HARRISBURG, Pa. — People will be paying more and getting less from their governments as health costs and pension obligations will force state and local governments to adjust their budgets over the next 50 years, according to a new report.
The new report from the Government Accountability Office, a nonpartisan congressional agency that audits federal programs, paints a dreary picture of the future of municipal finances in the United States.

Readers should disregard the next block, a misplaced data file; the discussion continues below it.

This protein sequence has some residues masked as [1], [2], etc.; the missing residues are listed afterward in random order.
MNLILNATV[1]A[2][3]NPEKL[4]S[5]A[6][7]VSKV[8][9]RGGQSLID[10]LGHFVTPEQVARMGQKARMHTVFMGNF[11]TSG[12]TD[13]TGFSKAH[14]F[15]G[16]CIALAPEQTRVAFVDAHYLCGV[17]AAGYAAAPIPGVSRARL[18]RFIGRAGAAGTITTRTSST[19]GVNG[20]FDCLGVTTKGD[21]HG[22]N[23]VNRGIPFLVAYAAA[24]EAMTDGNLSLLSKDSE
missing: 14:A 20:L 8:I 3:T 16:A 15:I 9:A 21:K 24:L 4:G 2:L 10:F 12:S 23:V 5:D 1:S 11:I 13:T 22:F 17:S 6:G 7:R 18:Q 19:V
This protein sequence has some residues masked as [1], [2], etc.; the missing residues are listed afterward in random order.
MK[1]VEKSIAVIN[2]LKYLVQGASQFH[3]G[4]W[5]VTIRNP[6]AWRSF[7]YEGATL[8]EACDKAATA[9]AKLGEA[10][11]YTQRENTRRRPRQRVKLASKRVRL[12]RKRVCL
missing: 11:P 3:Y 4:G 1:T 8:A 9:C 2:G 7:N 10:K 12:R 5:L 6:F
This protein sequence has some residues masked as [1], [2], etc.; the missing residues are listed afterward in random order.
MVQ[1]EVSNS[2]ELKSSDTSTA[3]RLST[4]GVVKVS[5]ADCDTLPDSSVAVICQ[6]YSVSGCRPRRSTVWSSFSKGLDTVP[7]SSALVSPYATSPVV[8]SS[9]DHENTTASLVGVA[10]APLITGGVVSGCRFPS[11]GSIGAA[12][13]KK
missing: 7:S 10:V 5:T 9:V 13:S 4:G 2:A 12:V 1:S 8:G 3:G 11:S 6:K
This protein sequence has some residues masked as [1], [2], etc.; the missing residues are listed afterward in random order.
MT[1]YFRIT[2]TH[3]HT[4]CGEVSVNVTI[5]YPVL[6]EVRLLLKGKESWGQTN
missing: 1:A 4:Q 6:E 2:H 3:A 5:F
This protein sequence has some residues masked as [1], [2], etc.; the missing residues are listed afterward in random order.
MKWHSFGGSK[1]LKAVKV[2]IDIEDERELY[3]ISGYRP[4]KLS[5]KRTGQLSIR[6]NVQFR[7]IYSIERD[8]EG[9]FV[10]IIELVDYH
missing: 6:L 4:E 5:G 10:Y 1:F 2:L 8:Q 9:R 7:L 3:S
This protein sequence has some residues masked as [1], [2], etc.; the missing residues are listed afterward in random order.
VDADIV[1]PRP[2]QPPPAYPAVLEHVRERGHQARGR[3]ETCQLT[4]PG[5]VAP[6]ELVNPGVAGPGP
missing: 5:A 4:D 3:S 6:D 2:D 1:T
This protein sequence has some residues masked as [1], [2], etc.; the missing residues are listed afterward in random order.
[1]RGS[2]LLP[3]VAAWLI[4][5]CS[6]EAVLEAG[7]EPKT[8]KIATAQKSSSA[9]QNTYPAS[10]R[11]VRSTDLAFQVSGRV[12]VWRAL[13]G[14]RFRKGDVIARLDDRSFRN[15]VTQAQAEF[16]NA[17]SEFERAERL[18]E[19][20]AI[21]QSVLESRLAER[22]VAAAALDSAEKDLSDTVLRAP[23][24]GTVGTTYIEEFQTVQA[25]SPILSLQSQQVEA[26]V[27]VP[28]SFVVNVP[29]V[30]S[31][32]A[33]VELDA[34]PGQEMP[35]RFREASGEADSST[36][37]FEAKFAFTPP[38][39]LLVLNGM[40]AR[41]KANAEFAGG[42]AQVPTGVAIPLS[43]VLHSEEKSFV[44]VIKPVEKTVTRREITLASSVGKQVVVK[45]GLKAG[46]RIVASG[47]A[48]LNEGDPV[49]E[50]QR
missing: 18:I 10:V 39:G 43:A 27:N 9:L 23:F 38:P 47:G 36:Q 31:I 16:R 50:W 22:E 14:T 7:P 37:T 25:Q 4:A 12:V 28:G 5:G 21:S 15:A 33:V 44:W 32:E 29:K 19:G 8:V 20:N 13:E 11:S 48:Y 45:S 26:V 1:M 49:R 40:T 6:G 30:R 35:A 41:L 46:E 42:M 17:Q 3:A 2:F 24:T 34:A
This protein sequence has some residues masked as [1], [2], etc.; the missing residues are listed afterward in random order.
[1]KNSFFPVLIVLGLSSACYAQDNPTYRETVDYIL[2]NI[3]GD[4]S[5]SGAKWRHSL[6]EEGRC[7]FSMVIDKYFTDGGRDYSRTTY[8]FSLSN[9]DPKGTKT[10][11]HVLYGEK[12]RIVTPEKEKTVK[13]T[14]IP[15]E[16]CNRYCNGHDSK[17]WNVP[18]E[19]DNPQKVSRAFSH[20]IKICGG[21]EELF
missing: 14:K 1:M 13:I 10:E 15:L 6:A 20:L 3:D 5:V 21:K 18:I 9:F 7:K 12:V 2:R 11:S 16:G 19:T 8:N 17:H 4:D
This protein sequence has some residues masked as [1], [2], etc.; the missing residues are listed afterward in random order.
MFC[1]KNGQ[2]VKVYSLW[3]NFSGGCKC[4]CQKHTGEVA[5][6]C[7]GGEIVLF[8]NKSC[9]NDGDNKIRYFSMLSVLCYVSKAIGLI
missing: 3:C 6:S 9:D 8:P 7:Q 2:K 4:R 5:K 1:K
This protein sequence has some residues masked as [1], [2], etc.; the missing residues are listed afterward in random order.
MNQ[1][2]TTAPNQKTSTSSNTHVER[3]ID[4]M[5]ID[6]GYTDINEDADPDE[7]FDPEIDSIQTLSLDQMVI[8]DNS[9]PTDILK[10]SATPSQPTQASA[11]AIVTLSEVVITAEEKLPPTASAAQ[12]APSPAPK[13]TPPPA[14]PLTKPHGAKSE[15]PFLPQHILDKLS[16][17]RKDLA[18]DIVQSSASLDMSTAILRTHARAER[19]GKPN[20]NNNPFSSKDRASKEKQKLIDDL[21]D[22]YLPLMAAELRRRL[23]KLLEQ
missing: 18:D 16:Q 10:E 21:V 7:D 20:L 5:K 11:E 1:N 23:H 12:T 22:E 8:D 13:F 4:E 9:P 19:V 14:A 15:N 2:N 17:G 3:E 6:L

The report released Thursday measures the so-called "fiscal gap," which the GAO says is a measure of the action necessary to achieve fiscal balance over the next 50 years. With expenditures set to rise as a percentage of GDP over the next few decades, and revenues projected to remain mostly flat, the gap will grow year-over-year unless significant action is taken.
Closing the fiscal gap solely with spending cuts or tax increases would require either a 14.2 percent reduction in state and local government expenditures or an equal increase in taxes, the GAO found.